If you’re not a comic book fan — like really someone who reads comic books, rather than enjoys superhero movies — Tuesday’s news of writer Brian Michael Bendis moving from Marvel Comics to DC Comics might not have seemed like that important of a story.
But if you are a comic book diehard, particularly a Marvel fan, you know that Bendis going to DC is a big effin’ deal and depending on who you follow on social media, your Twitter and Facebook timelines might have reflected that.
— DC (@DCComics) November 7, 2017
Have you enjoyed Marvel’s Netflix shows? Daredevil owes much of its premise and mythology to the work of Frank Miller, but Bendis revitalized the title during his run on the book, adding to the depth of the blood feud between Matt Murdock and Wilson Fisk. (Coming up with something new to say there seemed almost impossible, but Bendis made it feel fresh again.)
Jessica Jones? Yeah, Bendis created that character and the gloriously acerbic, skeptical, foul-mouthed personality that so many of us love. He also made Luke Cage matter again, first as a supporting character in Alias, the Jessica Jones book, then as a member of the Avengers, which Bendis eventually took over.
Maybe Bendis’s greatest contribution to his nearly 20-year run at Marvel was Ultimate Spider-Man, a reboot of the friendly neighborhood wall crawler that seemingly confirmed the belief that the adventures of Peter Parker are most appealing in his high school days. More than a decade into his run with Spider-Man, Bendis also reinvented the character for an entirely new era and audience, killing off Peter Parker (something that seemed unthinkable) and putting Miles Morales under the mask. Oh, Morales was also Afro-Hispanic. That’s right — black and Latino!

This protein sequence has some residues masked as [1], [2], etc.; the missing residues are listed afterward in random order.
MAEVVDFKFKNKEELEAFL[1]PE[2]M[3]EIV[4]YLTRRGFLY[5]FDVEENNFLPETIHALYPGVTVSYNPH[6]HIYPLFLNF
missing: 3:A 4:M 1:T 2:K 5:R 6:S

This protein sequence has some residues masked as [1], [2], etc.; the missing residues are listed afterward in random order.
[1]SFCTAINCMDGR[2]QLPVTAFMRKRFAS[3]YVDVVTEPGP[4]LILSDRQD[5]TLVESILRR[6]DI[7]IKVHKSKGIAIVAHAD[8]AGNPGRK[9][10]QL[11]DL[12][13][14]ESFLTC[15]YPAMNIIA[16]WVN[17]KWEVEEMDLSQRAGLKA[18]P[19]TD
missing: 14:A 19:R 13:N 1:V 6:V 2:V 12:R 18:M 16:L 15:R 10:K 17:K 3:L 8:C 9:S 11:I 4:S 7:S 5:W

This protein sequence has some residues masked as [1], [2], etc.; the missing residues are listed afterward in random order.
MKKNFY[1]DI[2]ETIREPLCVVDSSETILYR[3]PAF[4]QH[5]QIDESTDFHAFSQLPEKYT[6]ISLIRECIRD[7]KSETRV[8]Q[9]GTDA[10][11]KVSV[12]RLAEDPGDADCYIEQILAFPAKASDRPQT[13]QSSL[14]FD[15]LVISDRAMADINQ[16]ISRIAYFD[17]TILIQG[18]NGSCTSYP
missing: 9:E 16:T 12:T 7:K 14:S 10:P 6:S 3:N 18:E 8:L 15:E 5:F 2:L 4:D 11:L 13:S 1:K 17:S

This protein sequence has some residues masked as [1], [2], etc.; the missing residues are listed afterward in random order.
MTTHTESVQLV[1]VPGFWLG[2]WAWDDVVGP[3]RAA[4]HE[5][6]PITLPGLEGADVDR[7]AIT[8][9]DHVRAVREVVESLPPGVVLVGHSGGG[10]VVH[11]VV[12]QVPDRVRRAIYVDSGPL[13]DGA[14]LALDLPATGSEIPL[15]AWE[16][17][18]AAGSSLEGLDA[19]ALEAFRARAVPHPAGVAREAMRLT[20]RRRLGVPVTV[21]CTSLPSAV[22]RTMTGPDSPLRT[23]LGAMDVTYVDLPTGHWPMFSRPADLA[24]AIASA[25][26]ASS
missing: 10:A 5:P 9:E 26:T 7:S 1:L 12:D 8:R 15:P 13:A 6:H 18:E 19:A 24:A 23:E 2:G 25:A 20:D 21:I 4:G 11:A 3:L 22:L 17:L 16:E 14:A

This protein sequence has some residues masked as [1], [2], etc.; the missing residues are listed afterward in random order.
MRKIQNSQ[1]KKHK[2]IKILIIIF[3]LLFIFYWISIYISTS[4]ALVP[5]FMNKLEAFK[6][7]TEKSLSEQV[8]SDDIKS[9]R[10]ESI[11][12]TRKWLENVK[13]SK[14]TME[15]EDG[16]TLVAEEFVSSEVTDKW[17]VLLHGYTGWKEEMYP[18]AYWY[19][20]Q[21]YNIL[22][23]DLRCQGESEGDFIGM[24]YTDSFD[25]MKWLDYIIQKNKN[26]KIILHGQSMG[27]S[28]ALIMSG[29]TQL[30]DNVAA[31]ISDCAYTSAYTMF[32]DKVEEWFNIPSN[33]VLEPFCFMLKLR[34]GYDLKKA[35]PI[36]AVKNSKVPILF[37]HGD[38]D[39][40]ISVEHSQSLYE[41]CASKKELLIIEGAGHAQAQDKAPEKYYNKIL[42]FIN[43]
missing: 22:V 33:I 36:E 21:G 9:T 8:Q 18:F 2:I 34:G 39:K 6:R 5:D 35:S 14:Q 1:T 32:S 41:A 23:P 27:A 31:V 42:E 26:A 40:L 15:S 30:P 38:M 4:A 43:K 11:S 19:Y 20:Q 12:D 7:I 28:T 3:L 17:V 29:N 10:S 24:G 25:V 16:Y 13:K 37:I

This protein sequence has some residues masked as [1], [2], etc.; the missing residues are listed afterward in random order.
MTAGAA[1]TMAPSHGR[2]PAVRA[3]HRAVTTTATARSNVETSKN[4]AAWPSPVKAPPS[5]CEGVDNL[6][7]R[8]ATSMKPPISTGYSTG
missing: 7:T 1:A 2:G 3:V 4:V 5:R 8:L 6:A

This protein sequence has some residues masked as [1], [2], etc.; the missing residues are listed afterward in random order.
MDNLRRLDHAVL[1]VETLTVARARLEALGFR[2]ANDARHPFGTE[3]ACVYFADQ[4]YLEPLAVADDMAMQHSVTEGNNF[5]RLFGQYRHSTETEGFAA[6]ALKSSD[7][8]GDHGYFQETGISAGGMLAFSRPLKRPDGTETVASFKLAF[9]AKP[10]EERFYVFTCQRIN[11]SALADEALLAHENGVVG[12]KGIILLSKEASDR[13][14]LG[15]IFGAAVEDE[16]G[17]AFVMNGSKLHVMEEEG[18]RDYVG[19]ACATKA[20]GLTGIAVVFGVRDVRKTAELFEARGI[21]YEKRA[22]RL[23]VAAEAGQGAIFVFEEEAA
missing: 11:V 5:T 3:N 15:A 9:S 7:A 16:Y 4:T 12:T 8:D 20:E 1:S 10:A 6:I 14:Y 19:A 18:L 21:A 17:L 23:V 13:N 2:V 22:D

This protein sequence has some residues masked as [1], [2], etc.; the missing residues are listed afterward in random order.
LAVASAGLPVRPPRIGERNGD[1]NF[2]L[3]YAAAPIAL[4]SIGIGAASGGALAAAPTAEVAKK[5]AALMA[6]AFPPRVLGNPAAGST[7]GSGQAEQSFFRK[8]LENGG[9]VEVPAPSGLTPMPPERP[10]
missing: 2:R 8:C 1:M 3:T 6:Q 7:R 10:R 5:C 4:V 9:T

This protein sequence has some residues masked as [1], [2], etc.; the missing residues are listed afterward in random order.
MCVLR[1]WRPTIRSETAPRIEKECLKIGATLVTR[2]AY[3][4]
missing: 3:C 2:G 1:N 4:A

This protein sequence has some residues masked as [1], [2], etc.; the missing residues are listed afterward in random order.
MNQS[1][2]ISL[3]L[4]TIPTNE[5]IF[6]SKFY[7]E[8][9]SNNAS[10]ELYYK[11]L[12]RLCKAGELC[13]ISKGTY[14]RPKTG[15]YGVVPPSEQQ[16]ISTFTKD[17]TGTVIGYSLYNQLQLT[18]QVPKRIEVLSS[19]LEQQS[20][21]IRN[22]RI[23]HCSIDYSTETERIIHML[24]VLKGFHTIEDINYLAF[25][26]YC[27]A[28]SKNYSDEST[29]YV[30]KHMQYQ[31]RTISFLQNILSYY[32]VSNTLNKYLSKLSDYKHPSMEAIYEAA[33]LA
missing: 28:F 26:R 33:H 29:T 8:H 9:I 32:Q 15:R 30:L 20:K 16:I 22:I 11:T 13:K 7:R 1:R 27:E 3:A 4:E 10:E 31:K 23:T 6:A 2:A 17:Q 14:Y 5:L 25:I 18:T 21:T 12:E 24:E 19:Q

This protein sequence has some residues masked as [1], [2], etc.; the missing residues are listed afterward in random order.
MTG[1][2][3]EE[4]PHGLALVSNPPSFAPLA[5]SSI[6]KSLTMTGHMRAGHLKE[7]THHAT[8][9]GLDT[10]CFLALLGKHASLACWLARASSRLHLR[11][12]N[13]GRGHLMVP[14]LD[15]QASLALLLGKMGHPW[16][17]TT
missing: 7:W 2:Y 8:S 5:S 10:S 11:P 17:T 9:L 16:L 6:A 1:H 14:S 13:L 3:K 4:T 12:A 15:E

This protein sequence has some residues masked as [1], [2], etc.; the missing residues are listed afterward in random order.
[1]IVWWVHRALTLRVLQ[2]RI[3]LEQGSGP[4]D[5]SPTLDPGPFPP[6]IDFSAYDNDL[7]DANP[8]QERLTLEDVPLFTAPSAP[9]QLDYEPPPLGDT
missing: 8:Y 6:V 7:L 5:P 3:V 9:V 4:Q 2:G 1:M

Bendis was inspired by fans wanting Donald Glover to play Spider-Man, a campaign the actor picked up himself. As he has also explained in interviews, one of his adopted children is African American and he felt it was important for his daughter to have some representation in comic books, to see someone she could relate to.
The Morales version of Spider-Man has been so popular that he’s carried his own long-running comic book, appeared in the Ultimate Spider-Man cartoon and will star in a Spider-Man animated movie scheduled to be released in December 2018. (There was also a hint at Morales’s existence in the live-action Marvel Cinematic Universe through Glover’s character in Spider-Man: Homecoming.)
Bendis came to Marvel in 2000 having made his name with crime stories, such as Jinx (about a female bounty hunter) and Torso (about a serial killer case Eliot Ness worked in Cleveland, which is also in development as a movie). That seemed to make him a fit for more down-to-earth, street-level characters like Spider-Man and Daredevil, and he obviously thrived writing those characters. But Bendis showed he could go bigger as well, revamping the Avengers with characters not previously associated with the group like Spider-Man, Wolverine, The Thing and Luke Cage.